Among many other reasons, this kind of situation is why everybody who spends much time in wormholes must have decent scanning skills. Twenty or more signatures later — what were these people doing with so many sigs in their systems, anyway? — I found an outbound wormhole that looked promising. Hopped in, gave Compayn the signature number. He found a wormhole in the system which I’d used as our bastion, hopped in.
Crap. Wrong wormhole!
Comp hopped back out again, and resumed scanning. What do you know: there were TWO C2 wormholes into this same system? He found the right one, warped to me, and we followed the chain back to the C5.
Finally! All synced up and ready to go. He dropped a small secure container — we named the system “Joe”, and that’s the container’s name — for bookmarks and logged off.
So there I was again. Alone in the staging system. Now with a full set of bookmarks for an exit chain that would soon be obliterated, and a full container of bookmarks. I logged off for a few hours, then came back — the inbound wormhole was now closed — and checked out my bookmarks. There were two wormholes: one to nullsec, and one promising to lead me to “deadly unknown parts of space”.
Wait a second. “Deadly?” That doesn’t sound right. Can’t be.
Double-checked the signature type on Eve-Uni’s list of sigs.
Hopped through. Sure enough. C6. Black hole, no less. After enjoying microwarpdriving around at obscene speeds for a few minutes and trying to trace out an exit — unsuccessfully, it led to a C5 EOL hole — I sat back and thought about my predicament some more.
The alliance had led me not to a C5 with a C5 static connection, but to a C5 with a static C6 connection. Useless for our needs. I was lost in the woods, and my only routes out were through deep null-sec — a dangerous and lengthy return trip! — or trying to chase down the C6 chain. The odds were not in my favor.
The easy way out: abandon my cheap scanning frigate and self-destruct to my clone. With only 45 million ISK on the line, that would be pretty trivial and represent only a day or two’s Planetary Interaction or running a couple of sites worth of work to replace. However, there was more than that, to me. There was pride in being a wormholer, and pride that I would be able to find my own way out. Given enough time.
Goldilocks was very tired by this time, so she went upstairs to the bedroom. She lay down in the first bed, but it was too hard. Then she lay in the second bed, but it was too soft. Then she lay down in the third bed and it was just right. Goldilocks fell asleep.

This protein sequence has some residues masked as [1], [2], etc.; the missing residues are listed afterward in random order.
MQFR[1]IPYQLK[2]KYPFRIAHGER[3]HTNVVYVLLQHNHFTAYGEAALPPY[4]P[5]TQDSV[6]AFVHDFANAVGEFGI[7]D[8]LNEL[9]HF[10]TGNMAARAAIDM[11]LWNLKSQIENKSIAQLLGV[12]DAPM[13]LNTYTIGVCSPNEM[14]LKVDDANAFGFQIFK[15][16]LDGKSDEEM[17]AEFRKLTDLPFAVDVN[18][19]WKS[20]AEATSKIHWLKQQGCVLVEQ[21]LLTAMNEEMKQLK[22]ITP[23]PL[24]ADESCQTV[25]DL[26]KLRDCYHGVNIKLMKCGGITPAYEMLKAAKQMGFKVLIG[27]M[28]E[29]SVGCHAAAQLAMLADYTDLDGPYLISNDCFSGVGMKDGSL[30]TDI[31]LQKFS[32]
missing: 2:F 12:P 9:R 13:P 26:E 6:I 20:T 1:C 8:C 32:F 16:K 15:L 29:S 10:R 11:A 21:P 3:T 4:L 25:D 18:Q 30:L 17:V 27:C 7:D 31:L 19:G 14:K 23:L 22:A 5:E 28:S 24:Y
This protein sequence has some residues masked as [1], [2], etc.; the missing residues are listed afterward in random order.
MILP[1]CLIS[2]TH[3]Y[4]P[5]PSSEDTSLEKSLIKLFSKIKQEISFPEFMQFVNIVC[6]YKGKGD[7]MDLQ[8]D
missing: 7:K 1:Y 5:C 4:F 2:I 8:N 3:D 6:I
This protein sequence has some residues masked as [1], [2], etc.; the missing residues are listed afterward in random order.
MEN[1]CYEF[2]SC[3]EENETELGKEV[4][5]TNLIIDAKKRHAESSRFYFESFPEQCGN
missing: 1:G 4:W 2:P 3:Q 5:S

I double-checked my signatures and logged out for the night. Try again tomorrow.
The next day I logged in. Updated signatures. New sigs. Inbound deep nullsec. Outbound C6. Logged out.
The next day I logged in. Clicked reload on my Core Probe launcher. Empty. No reload option. Checked the cargo hold.
Crap. How the heck did I lose probes? The new system was supposed to prevent that!
Submitted a “stuck” support ticket.
“If I understood correctly, the new patch was supposed to resolve core probe “lost” issues, and prevent them from disappearing. Unfortunately, this does not seem to be the case; now I’m stuck in a Class 5 wormhole without the ability to scan my way out again! My hold is empty of probes, and the ones in space are no longer there.
“Any chance you can toss some core probes in the cargo hold of this poor sucker? Or do I need to take the pod express back to hisec?”
Had a brief discussion with a corp-mate about the topic. Our conversation will be enough detail, I think, to provide a reasonable end to this chapter!
Eyeoh Errah > Core probes disappeared on me. No spares. Filed support ticket. Let’s see how short their queues are today…
Dirael Papier > Disappeared like, from space?
Dirael Papier > Because they should auto-return to cargo now I thought. :O
Eyeoh Errah > Yep.
Eyeoh Errah > That’s exactly right.
Eyeoh Errah > Apparently, changing zones? They come back to you. Logging out? Not always.
Dirael Papier > Weird.
Dirael Papier > And you can’t reconnect?
Eyeoh Errah > Yep. Weird. That’s why I submitted a support ticket before podding myself 🙂
Eyeoh Errah > Nope. They don’t exist.
Eyeoh Errah > There’s been a downtime in between, I think.
Eyeoh Errah > Good idea, though.
Dirael Papier > Hopefully CCP fixes that quickly then.
Eyeoh Errah > Yeah!
Eyeoh Errah > Sweet. Core probes just magically appeared in my cargo hold! It’s a miracle! Praise Bob!
Dirael Papier > Huzzah!
Next time I do this, I’m going to bring spare core probe scanners and probes to stick in that small cargo container. Lost core scanner probes may currently be a bug, but it’s a bug I can work around.
More tomorrow. The daring tale of how I returned to my home wormhole, and how this whole — or is it “hole”? — experience was kind of pointless anyway.